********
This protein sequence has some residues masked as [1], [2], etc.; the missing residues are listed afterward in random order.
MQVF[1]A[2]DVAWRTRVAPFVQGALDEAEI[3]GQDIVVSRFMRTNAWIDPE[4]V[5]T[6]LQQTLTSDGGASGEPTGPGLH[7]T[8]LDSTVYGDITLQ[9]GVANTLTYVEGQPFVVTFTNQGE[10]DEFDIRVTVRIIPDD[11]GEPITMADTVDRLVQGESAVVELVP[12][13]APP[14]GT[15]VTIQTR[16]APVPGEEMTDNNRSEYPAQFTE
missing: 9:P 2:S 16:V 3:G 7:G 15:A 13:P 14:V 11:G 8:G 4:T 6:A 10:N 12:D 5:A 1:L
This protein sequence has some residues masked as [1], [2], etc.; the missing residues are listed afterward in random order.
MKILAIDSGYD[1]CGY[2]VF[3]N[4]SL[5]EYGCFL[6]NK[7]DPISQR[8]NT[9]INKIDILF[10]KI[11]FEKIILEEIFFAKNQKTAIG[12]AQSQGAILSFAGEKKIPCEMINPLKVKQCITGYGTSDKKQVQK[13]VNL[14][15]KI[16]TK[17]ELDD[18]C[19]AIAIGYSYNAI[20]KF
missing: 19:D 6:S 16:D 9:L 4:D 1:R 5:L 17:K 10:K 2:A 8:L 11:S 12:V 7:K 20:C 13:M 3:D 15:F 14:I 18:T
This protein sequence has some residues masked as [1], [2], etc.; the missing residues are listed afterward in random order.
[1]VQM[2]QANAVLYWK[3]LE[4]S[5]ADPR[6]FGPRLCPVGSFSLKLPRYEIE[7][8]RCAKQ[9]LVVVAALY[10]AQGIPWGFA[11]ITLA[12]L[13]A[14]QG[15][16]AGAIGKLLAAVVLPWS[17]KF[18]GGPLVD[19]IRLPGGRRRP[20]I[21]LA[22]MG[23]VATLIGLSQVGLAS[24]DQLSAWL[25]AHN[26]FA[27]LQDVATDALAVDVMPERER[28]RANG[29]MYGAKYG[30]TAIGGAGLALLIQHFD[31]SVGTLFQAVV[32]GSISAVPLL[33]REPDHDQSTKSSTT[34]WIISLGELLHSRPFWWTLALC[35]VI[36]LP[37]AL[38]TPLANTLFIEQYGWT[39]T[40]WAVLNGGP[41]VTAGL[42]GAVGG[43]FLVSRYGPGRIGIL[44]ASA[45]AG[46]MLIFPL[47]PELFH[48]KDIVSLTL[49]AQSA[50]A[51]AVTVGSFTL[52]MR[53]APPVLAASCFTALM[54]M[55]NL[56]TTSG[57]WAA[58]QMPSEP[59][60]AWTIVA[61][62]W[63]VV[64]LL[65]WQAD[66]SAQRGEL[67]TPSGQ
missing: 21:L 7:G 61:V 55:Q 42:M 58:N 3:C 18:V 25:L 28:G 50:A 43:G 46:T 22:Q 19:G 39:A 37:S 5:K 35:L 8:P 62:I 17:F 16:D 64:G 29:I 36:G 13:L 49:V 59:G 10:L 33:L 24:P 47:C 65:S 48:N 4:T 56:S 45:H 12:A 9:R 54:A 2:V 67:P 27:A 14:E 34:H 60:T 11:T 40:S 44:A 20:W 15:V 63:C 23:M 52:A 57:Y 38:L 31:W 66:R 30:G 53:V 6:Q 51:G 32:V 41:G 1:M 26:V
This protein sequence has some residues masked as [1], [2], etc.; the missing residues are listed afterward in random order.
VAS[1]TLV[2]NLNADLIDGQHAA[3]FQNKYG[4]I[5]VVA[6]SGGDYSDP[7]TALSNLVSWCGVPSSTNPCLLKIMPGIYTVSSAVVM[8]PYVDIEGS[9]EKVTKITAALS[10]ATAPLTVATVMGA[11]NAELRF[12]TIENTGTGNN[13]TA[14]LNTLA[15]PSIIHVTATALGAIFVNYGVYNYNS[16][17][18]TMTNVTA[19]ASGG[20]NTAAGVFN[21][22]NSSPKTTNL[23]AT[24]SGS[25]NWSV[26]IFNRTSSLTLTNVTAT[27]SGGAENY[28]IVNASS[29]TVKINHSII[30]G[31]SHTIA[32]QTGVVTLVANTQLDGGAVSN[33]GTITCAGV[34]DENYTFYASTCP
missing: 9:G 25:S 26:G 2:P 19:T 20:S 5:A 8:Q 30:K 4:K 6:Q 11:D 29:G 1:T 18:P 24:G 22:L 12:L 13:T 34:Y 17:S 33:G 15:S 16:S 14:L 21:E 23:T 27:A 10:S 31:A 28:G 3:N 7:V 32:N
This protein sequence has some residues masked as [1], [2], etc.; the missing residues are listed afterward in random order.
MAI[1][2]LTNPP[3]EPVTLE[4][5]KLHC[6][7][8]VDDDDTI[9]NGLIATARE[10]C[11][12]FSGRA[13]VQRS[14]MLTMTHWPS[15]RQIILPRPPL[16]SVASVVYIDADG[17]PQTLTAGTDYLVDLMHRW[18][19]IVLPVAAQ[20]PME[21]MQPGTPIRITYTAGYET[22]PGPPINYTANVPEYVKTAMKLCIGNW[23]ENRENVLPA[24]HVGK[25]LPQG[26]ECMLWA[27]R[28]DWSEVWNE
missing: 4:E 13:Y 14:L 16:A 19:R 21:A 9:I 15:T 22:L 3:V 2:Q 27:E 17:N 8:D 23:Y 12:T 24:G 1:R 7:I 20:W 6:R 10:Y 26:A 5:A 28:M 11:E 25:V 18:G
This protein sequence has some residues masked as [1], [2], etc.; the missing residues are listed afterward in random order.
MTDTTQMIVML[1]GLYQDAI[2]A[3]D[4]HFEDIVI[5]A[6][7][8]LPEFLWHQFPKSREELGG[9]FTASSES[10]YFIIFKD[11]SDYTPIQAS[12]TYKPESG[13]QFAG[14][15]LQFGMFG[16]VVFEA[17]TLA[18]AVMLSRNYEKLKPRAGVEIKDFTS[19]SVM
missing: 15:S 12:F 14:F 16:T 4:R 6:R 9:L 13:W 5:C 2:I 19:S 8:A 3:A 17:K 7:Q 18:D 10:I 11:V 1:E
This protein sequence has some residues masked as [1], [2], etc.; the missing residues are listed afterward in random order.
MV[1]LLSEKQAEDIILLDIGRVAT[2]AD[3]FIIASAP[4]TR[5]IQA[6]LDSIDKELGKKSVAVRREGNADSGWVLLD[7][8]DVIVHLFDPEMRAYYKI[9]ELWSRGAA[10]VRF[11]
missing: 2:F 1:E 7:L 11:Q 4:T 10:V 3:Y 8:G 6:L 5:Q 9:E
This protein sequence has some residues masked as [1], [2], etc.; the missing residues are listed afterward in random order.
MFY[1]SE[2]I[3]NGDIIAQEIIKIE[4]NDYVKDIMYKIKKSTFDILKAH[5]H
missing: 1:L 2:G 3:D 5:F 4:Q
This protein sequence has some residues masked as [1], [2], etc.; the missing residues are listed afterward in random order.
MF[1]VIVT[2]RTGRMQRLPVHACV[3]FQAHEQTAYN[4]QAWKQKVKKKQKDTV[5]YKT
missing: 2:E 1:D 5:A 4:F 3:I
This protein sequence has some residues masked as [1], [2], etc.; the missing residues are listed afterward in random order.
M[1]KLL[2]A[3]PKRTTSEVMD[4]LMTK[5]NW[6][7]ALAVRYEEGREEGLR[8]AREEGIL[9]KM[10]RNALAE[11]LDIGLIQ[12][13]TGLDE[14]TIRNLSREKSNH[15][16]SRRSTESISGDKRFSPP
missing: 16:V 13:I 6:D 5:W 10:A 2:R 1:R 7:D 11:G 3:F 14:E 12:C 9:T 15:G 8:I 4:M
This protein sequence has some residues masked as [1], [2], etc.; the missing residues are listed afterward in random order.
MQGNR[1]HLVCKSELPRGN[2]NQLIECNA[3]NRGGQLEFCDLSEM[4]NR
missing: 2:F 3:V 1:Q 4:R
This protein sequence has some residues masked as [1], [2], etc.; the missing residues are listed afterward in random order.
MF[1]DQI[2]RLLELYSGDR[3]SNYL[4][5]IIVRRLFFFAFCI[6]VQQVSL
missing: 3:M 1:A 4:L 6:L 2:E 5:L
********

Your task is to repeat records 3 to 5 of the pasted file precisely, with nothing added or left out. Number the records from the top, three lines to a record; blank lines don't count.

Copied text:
This protein sequence has some residues masked as [1], [2], etc.; the missing residues are listed afterward in random order.
[1]VQM[2]QANAVLYWK[3]LE[4]S[5]ADPR[6]FGPRLCPVGSFSLKLPRYEIE[7][8]RCAKQ[9]LVVVAALY[10]AQGIPWGFA[11]ITLA[12]L[13]A[14]QG[15][16]AGAIGKLLAAVVLPWS[17]KF[18]GGPLVD[19]IRLPGGRRRP[20]I[21]LA[22]MG[23]VATLIGLSQVGLAS[24]DQLSAWL[25]AHN[26]FA[27]LQDVATDALAVDVMPERER[28]RANG[29]MYGAKYG[30]TAIGGAGLALLIQHFD[31]SVGTLFQAVV[32]GSISAVPLL[33]REPDHDQSTKSSTT[34]WIISLGELLHSRPFWWTLALC[35]VI[36]LP[37]AL[38]TPLANTLFIEQYGWT[39]T[40]WAVLNGGP[41]VTAGL[42]GAVGG[43]FLVSRYGPGRIGIL[44]ASA[45]AG[46]MLIFPL[47]PELFH[48]KDIVSLTL[49]AQSA[50]A[51]AVTVGSFTL[52]MR[53]APPVLAASCFTALM[54]M[55]NL[56]TTSG[57]WAA[58]QMPSEP[59][60]AWTIVA[61][62]W[63]VV[64]LL[65]WQAD[66]SAQRGEL[67]TPSGQ
missing: 21:L 7:G 61:V 55:Q 42:M 58:N 3:C 18:V 25:L 28:G 50:A 43:G 46:T 22:Q 19:G 39:A 37:S 5:K 35:L 8:P 62:I 17:F 16:D 64:G 29:I 36:G 13:L 49:V 59:G 10:L 33:L 24:P 47:C 65:S 48:N 4:T 56:S 45:H 12:A 9:R 54:A 2:V 67:P 27:A 14:E 34:H 60:T 11:T 40:S 44:A 20:W 15:V 63:C 23:M 52:A 57:Y 38:L 31:W 66:R 30:G 53:V 6:Q 51:G 32:V 41:G 1:M 26:V
This protein sequence has some residues masked as [1], [2], etc.; the missing residues are listed afterward in random order.
VAS[1]TLV[2]NLNADLIDGQHAA[3]FQNKYG[4]I[5]VVA[6]SGGDYSDP[7]TALSNLVSWCGVPSSTNPCLLKIMPGIYTVSSAVVM[8]PYVDIEGS[9]EKVTKITAALS[10]ATAPLTVATVMGA[11]NAELRF[12]TIENTGTGNN[13]TA[14]LNTLA[15]PSIIHVTATALGAIFVNYGVYNYNS[16][17][18]TMTNVTA[19]ASGG[20]NTAAGVFN[21][22]NSSPKTTNL[23]AT[24]SGS[25]NWSV[26]IFNRTSSLTLTNVTAT[27]SGGAENY[28]IVNASS[29]TVKINHSII[30]G[31]SHTIA[32]QTGVVTLVANTQLDGGAVSN[33]GTITCAGV[34]DENYTFYASTCP
missing: 9:G 25:S 26:G 2:P 19:T 20:S 5:A 8:Q 30:K 4:K 6:Q 11:D 29:G 1:T 18:P 24:G 22:L 12:L 13:T 34:Y 17:S 33:G 15:S 16:S 14:L 21:E 23:T 27:A 10:S 31:A 28:G 3:N 7:V 32:N
This protein sequence has some residues masked as [1], [2], etc.; the missing residues are listed afterward in random order.
MAI[1][2]LTNPP[3]EPVTLE[4][5]KLHC[6][7][8]VDDDDTI[9]NGLIATARE[10]C[11][12]FSGRA[13]VQRS[14]MLTMTHWPS[15]RQIILPRPPL[16]SVASVVYIDADG[17]PQTLTAGTDYLVDLMHRW[18][19]IVLPVAAQ[20]PME[21]MQPGTPIRITYTAGYET[22]PGPPINYTANVPEYVKTAMKLCIGNW[23]ENRENVLPA[24]HVGK[25]LPQG[26]ECMLWA[27]R[28]DWSEVWNE
missing: 4:E 13:Y 14:L 16:A 19:R 21:A 9:I 15:T 22:L 3:V 2:Q 27:E 17:N 8:D 23:Y 12:T 24:G 1:R 7:I 20:W 6:R 10:Y 26:A 5:A 28:M 11:E 25:V 18:G